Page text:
question meets this test. So it is within competence.
84. I also agree with what he says about section 9. On the face of it, the power
that it gives to add or subtract from the list of enactments is open-ended. This, no
doubt, is why the UK Government has thought it right to raise the question
whether it too is within competence. But it falls to be read as narrowly as is
Page 23
required for it to be within competence, if such a reading is possible, and to have
effect accordingly: see section 154(2). That can be done by reading it in a way that
brings it within the exception in paragraph 6(1)(b) of Part 3 of Schedule 7. The
Assembly does not have legislative competence to confer on the Welsh Ministers
powers that are wider than those which have been given to it by the 2006 Act. So
it will be open to the Welsh Ministers to add to the list of enactments in Part 1 of
Schedule 1 to the Bill by removing a pre-commencement function of a Minister of
the Crown without the consent of the Secretary of State only if it meets the test in
paragraph 6(1)(b). I see no difficulty in reading section 9 in this way, and in
holding that the power is to have effect subject to that limitation. So it too is within
competence.
Practice
85. The method which the Attorney General used for the bringing of this
reference was to file a Notice of Appeal in the form for applications for permission
to appeal or appeals which is described as Form 1 in UKSC Practice Direction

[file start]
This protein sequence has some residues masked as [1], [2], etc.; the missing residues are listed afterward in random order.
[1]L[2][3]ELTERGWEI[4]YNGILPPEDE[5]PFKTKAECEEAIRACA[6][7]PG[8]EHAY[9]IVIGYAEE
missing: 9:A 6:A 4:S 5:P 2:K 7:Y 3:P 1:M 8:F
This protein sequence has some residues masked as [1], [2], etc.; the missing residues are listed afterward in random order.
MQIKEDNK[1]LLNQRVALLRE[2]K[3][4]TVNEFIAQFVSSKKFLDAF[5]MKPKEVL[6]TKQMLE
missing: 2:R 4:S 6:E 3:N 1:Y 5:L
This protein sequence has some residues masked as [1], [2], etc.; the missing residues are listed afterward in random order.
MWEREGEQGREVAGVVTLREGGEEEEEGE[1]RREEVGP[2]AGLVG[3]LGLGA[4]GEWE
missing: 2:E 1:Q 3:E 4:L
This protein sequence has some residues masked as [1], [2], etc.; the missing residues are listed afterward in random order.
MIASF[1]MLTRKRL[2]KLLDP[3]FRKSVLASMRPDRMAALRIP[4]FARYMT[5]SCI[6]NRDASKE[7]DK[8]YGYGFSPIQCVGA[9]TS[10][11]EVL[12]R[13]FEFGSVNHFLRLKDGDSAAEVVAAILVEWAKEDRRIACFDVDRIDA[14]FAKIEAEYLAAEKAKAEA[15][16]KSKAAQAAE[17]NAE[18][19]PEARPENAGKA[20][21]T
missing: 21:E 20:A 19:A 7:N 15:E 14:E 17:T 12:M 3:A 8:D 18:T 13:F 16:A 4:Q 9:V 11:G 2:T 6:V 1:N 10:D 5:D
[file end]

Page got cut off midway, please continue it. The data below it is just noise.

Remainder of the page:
7.3.2 and its Annex. It named the National Assembly for Wales as the only
respondent and its Chief Legal Advisor, on whom the Notice of Appeal was
served, as its solicitor. The Counsel General for Wales and the Attorney General
for Northern Ireland were later joined as respondents at their own request.
86. The use of this procedure raises two questions. The first is as to the correct
procedure that should be adopted under Rule 41 of the Supreme Court Rules 2009
and Practice Direction 10 for the making of a reference under section 112 of the
2006 Act and its counterparts in Scotland and Northern Ireland. The second has
two parts. First, was it appropriate for the Assembly to be called as a respondent to
these proceedings? Second, what are the circumstances in which the Assembly,
although not called as respondent, would have standing to appear in proceedings
which raise questions as to the legislative competence of one of its enactments?
87. The only previous example of a reference being made to the Supreme Court
of a Bill passed by a devolved legislature is a reference that was made by the
Attorney General for Northern Ireland in 2011. As was noted in AXA General